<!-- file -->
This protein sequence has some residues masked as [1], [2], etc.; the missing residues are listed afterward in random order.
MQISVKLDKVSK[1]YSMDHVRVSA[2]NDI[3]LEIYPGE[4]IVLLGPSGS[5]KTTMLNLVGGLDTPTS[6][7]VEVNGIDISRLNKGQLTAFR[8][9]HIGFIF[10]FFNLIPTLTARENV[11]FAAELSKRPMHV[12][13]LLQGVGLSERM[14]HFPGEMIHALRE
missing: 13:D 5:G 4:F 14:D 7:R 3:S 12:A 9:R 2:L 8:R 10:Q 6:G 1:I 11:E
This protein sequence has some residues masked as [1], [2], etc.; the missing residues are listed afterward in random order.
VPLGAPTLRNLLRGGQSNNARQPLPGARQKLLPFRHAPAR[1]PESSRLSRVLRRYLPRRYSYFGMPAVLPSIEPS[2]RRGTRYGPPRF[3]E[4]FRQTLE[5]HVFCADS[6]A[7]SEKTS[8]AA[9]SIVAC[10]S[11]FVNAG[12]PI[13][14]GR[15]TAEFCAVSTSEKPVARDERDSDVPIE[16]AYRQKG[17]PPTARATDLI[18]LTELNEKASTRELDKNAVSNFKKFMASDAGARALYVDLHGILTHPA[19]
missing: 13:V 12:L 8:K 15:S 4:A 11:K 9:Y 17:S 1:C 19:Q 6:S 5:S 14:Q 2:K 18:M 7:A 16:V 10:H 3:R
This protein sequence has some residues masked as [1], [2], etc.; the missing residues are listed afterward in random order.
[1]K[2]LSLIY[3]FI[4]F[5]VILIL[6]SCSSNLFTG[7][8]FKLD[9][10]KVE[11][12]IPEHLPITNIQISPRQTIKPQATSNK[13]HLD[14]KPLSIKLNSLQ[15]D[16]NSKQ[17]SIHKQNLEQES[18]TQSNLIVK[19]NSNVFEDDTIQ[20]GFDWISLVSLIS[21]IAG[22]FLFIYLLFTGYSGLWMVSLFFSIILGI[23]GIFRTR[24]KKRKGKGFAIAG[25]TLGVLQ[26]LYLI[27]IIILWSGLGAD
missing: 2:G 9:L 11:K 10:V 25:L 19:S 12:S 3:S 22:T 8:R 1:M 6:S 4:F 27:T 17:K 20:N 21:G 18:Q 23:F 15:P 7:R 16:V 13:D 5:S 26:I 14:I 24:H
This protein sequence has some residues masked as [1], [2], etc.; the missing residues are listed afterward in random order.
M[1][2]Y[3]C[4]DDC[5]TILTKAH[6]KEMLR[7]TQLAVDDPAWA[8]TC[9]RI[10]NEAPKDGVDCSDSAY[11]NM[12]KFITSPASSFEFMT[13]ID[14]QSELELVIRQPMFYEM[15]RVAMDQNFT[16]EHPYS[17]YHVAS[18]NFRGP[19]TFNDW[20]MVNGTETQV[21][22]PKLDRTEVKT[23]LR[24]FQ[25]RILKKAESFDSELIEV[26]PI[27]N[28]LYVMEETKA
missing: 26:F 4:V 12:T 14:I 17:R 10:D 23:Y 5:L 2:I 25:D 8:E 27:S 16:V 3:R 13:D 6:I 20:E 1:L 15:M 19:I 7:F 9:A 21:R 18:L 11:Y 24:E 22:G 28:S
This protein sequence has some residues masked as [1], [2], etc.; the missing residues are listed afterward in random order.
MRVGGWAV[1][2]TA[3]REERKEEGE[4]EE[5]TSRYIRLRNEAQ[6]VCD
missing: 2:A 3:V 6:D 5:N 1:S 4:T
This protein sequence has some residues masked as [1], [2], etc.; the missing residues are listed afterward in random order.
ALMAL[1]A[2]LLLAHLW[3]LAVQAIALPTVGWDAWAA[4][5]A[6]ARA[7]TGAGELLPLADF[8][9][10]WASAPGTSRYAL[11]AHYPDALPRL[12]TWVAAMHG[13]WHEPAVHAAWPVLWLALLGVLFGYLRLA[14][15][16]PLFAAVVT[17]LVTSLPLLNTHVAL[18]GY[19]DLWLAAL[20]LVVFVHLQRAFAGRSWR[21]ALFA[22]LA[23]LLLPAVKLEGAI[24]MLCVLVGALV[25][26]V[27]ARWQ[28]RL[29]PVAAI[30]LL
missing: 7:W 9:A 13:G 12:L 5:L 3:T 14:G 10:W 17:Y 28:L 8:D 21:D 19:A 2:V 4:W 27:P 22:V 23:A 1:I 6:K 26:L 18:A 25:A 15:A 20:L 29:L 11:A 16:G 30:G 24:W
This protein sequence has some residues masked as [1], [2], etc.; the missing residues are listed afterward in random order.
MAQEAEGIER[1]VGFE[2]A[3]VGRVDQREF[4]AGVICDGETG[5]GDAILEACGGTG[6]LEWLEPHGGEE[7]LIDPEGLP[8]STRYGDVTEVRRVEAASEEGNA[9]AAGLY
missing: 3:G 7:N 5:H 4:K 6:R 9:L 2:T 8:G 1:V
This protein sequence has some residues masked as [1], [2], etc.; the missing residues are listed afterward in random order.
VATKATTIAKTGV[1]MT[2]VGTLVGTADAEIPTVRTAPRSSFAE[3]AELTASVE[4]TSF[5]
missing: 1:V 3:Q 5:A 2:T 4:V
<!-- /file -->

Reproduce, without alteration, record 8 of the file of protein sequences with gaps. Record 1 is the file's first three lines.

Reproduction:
This protein sequence has some residues masked as [1], [2], etc.; the missing residues are listed afterward in random order.
VATKATTIAKTGV[1]MT[2]VGTLVGTADAEIPTVRTAPRSSFAE[3]AELTASVE[4]TSF[5]
missing: 1:V 3:Q 5:A 2:T 4:V